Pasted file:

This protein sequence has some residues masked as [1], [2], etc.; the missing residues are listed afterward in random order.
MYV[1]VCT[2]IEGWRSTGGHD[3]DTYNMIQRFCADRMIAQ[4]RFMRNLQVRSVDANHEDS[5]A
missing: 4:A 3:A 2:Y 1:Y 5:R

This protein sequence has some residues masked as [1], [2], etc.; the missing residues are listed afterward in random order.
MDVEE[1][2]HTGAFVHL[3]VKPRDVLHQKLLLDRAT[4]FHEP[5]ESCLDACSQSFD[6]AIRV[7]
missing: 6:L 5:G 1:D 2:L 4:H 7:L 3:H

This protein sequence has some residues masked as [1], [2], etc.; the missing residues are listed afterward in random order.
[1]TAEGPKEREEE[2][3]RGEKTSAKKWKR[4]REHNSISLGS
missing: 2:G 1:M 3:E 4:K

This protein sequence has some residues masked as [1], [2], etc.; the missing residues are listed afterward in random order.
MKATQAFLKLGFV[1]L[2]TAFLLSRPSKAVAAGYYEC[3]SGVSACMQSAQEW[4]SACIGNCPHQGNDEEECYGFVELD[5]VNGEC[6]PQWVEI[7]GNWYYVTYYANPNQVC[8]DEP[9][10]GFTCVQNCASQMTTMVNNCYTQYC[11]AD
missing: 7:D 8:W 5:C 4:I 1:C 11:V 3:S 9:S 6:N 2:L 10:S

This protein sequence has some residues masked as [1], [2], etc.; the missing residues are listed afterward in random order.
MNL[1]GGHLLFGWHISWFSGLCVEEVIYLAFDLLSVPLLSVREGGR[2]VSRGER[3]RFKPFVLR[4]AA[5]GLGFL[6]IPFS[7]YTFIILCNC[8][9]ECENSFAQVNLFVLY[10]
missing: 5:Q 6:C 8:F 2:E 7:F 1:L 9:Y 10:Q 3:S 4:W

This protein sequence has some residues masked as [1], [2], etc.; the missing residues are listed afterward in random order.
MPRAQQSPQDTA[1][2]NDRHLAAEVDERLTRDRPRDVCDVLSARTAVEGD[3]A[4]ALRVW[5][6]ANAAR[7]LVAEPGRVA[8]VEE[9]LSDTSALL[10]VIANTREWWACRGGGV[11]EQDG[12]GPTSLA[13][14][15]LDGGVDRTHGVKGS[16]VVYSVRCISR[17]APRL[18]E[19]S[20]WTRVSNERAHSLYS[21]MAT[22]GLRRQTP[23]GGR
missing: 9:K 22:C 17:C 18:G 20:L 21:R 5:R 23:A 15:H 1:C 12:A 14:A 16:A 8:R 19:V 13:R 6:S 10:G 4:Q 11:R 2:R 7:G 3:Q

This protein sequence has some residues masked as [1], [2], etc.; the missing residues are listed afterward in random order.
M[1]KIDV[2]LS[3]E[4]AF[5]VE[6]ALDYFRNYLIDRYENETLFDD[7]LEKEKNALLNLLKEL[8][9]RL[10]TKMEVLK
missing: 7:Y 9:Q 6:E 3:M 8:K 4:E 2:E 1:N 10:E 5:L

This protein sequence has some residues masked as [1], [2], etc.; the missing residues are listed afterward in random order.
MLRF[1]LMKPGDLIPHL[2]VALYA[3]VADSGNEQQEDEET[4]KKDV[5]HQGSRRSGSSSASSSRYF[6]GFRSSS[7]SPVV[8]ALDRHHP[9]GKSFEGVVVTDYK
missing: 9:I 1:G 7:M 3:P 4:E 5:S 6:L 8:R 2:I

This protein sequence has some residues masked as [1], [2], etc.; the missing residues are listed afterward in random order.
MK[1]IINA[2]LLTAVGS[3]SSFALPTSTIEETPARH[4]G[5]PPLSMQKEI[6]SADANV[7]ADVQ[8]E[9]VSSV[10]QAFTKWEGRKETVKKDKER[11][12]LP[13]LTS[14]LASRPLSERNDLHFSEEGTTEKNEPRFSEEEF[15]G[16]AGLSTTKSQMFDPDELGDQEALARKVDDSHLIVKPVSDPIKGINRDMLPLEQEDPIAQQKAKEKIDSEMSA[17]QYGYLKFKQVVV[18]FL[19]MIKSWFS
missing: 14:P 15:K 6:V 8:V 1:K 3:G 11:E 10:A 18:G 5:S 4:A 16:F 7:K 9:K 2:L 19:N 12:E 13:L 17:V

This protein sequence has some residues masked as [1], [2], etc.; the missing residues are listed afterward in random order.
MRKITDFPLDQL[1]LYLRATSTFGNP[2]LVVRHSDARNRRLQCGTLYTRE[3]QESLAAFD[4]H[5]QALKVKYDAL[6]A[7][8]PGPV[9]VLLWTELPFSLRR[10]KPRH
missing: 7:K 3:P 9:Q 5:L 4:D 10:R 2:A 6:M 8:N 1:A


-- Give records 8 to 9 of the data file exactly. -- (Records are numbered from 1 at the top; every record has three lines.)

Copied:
This protein sequence has some residues masked as [1], [2], etc.; the missing residues are listed afterward in random order.
MLRF[1]LMKPGDLIPHL[2]VALYA[3]VADSGNEQQEDEET[4]KKDV[5]HQGSRRSGSSSASSSRYF[6]GFRSSS[7]SPVV[8]ALDRHHP[9]GKSFEGVVVTDYK
missing: 9:I 1:G 7:M 3:P 4:E 5:S 6:L 8:R 2:I

This protein sequence has some residues masked as [1], [2], etc.; the missing residues are listed afterward in random order.
MK[1]IINA[2]LLTAVGS[3]SSFALPTSTIEETPARH[4]G[5]PPLSMQKEI[6]SADANV[7]ADVQ[8]E[9]VSSV[10]QAFTKWEGRKETVKKDKER[11][12]LP[13]LTS[14]LASRPLSERNDLHFSEEGTTEKNEPRFSEEEF[15]G[16]AGLSTTKSQMFDPDELGDQEALARKVDDSHLIVKPVSDPIKGINRDMLPLEQEDPIAQQKAKEKIDSEMSA[17]QYGYLKFKQVVV[18]FL[19]MIKSWFS
missing: 14:P 15:K 6:V 8:V 1:K 3:G 11:E 10:A 18:G 5:S 4:A 16:F 7:K 9:K 2:L 19:N 12:E 13:L 17:V